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Comparative test touring two-cylinder

Against the wind

The BMW R 1100 R, Moto Guzzi California1100 i and Yamaha TDM 850 bravely defy the trends in the two-cylinder industry.

You like big two-cylinder, but do not belong to the knee slider faction, are unimpressed by the fuss about the new V2 super athletes? You have nothing to do with choppers and cruisers, whose two-headed propellants are more for self-expression than the urge for dynamic locomotion? Do not be despaired, take a look – without obligation – at three slightly different two-cylinder characters that appeal to a wide variety of tastes in terms of both style and technology.
How about a roadster? Here you go, the BMW R 1100 answers with a rolling "R". Do you prefer a touring steamer? The Moto Guzzi California 1100 i steps into the picture. In the end even a fun bike? The Yamaha TDM 850 struts with its head held high on the catwalk.
And how should the two cylinders – if you please – be arranged? At the BMW? Their construction principle has been working through for good reasons since time immemorial: The Flattwin does not need water cooling, for service work the cylinder heads lie like on the presentation plate, the mass balance of the pistons punching against each other could hardly be better, and the cardan drive to the rear wheel is the logical extension of the one in the direction of travel lying crankshaft.
The length of the wave salad of the Guzzi drive also presents itself. The fact that the engine spreads its imposing cylinders in a 90-degree V creates technical parallels and differences to the BMW principle. On the one hand, air cooling and ease of maintenance are inherent in it, on the other hand, the right angle between the pots prevents even ignition intervals and high-quality running smoothness.
The TDM engine is not exactly a character. Is that why he’s so inconspicuously crumbling under the tank? But it is (together with the TRX engine) an exception in the motorcycle upper house: a parallel twin. A classic model that has the "sporty" chain drive to the rear wheel, and an economical concept on top of that. At least in theory. In practice, the TDM-Twin is indeed slim-hipped and compact on the outside, but on the inside, in the form of two balance shafts, some additional mechanics have been brewed, which should help the engine to adopt Japanese-style manners.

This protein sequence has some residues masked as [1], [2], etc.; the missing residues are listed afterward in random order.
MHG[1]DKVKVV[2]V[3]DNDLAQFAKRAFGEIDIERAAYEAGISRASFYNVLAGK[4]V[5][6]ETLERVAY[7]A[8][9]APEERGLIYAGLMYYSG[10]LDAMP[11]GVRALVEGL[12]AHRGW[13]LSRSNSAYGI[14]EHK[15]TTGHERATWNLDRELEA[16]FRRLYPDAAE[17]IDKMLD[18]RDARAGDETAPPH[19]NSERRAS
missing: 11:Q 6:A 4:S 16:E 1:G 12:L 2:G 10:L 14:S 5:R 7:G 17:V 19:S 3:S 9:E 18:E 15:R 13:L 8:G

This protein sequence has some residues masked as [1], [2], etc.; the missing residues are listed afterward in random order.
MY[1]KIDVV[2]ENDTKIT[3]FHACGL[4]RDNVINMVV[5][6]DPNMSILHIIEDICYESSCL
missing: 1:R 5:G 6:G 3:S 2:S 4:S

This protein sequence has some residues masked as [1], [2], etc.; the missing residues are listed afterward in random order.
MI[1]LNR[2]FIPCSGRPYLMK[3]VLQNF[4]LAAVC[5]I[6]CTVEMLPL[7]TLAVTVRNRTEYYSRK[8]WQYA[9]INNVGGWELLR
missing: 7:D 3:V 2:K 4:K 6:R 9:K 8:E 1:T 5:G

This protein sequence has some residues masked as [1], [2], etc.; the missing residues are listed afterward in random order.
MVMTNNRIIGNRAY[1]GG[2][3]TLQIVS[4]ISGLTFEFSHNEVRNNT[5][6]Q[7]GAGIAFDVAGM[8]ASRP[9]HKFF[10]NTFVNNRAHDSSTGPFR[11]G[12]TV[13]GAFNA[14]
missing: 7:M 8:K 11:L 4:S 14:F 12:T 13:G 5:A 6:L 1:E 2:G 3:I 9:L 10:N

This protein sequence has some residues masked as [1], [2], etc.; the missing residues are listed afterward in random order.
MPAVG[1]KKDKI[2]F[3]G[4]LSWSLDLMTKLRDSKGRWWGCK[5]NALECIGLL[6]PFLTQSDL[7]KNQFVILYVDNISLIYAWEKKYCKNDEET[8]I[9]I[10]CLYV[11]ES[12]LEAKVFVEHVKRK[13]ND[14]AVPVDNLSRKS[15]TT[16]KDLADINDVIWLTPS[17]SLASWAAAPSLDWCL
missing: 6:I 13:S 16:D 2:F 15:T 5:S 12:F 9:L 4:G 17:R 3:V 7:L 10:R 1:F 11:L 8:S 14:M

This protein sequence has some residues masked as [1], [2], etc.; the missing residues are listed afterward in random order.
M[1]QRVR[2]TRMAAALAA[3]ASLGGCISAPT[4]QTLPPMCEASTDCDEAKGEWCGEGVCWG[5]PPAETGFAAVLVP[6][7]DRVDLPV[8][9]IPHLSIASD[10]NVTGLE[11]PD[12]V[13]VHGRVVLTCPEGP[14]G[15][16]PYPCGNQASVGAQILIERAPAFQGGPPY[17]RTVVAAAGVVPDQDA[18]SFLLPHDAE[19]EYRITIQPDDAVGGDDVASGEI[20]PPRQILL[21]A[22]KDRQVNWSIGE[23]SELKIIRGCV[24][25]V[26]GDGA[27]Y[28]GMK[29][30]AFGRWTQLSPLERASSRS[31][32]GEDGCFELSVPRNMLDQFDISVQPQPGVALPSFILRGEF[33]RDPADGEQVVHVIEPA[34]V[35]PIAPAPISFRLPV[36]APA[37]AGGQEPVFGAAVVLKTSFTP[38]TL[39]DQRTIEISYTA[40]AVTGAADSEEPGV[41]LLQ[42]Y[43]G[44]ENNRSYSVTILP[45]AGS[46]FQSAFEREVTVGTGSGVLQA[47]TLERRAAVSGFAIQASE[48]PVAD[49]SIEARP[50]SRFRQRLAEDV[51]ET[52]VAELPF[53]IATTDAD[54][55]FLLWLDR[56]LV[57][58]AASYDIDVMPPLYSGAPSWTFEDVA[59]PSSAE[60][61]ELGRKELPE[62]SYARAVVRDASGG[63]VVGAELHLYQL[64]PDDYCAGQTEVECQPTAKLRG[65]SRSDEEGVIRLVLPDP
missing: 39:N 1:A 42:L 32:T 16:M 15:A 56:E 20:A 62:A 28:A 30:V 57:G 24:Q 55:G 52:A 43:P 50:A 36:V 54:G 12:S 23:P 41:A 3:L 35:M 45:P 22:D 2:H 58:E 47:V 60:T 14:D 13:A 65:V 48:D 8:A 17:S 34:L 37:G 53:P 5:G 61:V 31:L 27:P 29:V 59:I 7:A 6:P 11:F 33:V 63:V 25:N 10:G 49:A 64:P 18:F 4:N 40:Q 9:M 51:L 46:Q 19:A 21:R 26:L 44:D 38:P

Rough but cordial – the Yamaha designers have thoroughly expelled these parallel twin characteristics from the TDM engine. No roaring exhaust sound wakes up the neighbors at takeoff, unshaken by robust vibrations, but whistling irritatingly loud between the teeth, the engine turns on the speed ladder while standing.
BMW and Guzzi are much more rustic. There are loud tracks of starter pinions in the flywheels, then there is a rumble in the beams, finally strong tones and shivering rear-view mirrors signal that it is not just engines, but large-displacement machines that have spoken out.
Enough of the technology? Then take a seat on the California to relax. With lush fenders, swelling seating area, running boards and crash bars, it convincingly plays the role of the heavy, but good-natured motorcycle. Good thing, because the Cali does not want to fit into the subject of the young lover. The lavishly placed highlights in the shape of chrome-plated and polished parts don’t help either: The Guzzi is not a beauty, more of the type to steal horses – inner values, reliability, you know.